The translucent silk curtain dissipated into nothingness. Somehow, they had landed feet-first, even though they had started facing the opposite direction.
Kevin looked around, opened his mouth to say something, and threw up.
Detective Smith stretched his arms and rolled his neck. “Just for the record, I warned you. You insisted on all of this, not me.”
Tungsten watched Kevin intently.
“Are you okay?” he asked.
Kevin looked up at him. A brilliant purple sky shone behind Tungsten’s head. He could see two moons and another enormous planet in the distance.
“Oh wow. Wow. I . . . Okay, this is . . . huh . . . what, um, where are . . . wow . . .”
They stood in tall golden grasses that swayed in the breeze. The golden grass was smooth and parted around the three figures like water.
“We are on the planet of the Marsineans,” said Tungsten. “Obviously, the Marsineans are the one who made the passage to Earth.”
“They’re the ones kidnapping children,” said Detective Smith. “What are they?”
“Um,” interrupted Kevin, “is no one going to talk about how we just flew through space onto a different planet in a different galaxy? What’s that all about?”
“Tungsten and his family are different,” said Detective Smith. “They help us with . . . this type of thing.”
Kevin stared at the seemingly normal boy in front of him.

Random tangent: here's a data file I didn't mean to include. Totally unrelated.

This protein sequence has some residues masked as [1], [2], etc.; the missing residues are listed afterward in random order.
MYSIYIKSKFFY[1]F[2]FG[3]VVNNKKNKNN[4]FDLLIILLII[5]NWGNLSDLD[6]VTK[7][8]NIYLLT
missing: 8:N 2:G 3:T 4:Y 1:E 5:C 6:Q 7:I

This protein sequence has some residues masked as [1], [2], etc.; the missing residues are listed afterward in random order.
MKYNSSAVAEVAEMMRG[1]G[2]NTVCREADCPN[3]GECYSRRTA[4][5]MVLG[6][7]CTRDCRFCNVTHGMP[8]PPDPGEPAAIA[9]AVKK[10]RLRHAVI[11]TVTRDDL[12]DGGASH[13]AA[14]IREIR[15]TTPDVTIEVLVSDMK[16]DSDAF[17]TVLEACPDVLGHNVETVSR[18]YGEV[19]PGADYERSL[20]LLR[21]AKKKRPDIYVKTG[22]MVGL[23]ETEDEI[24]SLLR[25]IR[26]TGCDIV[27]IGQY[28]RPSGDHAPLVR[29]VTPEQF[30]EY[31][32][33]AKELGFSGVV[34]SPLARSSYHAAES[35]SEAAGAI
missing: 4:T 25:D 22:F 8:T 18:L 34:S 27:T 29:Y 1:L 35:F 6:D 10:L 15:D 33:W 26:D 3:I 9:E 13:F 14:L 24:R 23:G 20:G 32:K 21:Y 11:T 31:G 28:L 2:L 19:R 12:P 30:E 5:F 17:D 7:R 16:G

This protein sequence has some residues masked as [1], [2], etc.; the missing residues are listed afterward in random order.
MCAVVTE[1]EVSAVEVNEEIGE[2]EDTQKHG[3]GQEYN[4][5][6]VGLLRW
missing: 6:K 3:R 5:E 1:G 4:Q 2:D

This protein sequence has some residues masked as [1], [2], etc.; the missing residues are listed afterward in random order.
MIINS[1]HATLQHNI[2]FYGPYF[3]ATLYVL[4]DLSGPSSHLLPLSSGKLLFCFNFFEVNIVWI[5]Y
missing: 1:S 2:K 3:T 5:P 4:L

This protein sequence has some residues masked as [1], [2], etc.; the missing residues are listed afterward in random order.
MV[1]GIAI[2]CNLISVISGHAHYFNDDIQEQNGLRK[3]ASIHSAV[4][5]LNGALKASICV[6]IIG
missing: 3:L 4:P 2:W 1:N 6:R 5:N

“I don’t understand any of this,” he whispered.
Tungsten was still staring at him intently. The shining purple sky, flowing golden grass, two moons and planet behind him not only didn’t catch his attention but seemed to actively bore him.
“Wait a minute,” hissed Kevin, turning to his father, “you’ve done this before, haven’t you? That’s why you weren’t freaking out. You knew about all of this—” he waved vaguely at Tungsten, the flowing grass, and the planet in the distance, “—and didn’t tell me?”
“I’ve only travelled through space a handful of times,” responded Detective Smith, “and mostly with Tungsten’s father. I didn’t tell you because Tungsten and his family are assets of the police department. They value their privacy.”
“So what are they, Uber for space travel?”
“We call them when we deal with situations we can’t handle, like this one,” explained Detective Smith.
“But only on the weekends,” added Tungsten. “Friday through Sunday. Including Sunday. And Friday.”
“Only on the weekends?”
Tungsten nodded. “We’re only visiting.”
Kevin shook his head. “This can’t be really happening.”
“To answer your question,” Tungsten said to Detective Smith, “the Marsineans are a telepathic, helium-based people. They feed off the plants native to this planet and are renown for being non-violent.”
“Non-violent, huh?” murmured Detective Smith. “Why would non-violent aliens kidnap children from Earth?”
“I think I might know why.”
Tungsten made his way through the silky, golden grass, beckoning them to follow. Soon, the ground rose up into a hill in front of them. After a few minutes of hiking, they made their way to the top.
“What is that?” exclaimed Kevin.
Beyond the hill was a valley filled with enormous trees. The trees had orange trunks and were each the size of a ten-story building. They were dripping with huge, juicy fruits the size of entire houses. The fruits were blue and resembled huge, sagging grapes bejeweled with glittering seeds.
“Those are the Marsinea trees. The Marsineans eat their fruit to survive.” Tungsten inspected the enormous orange trees and frowned. “There aren’t as many of them as there were last time I was here.”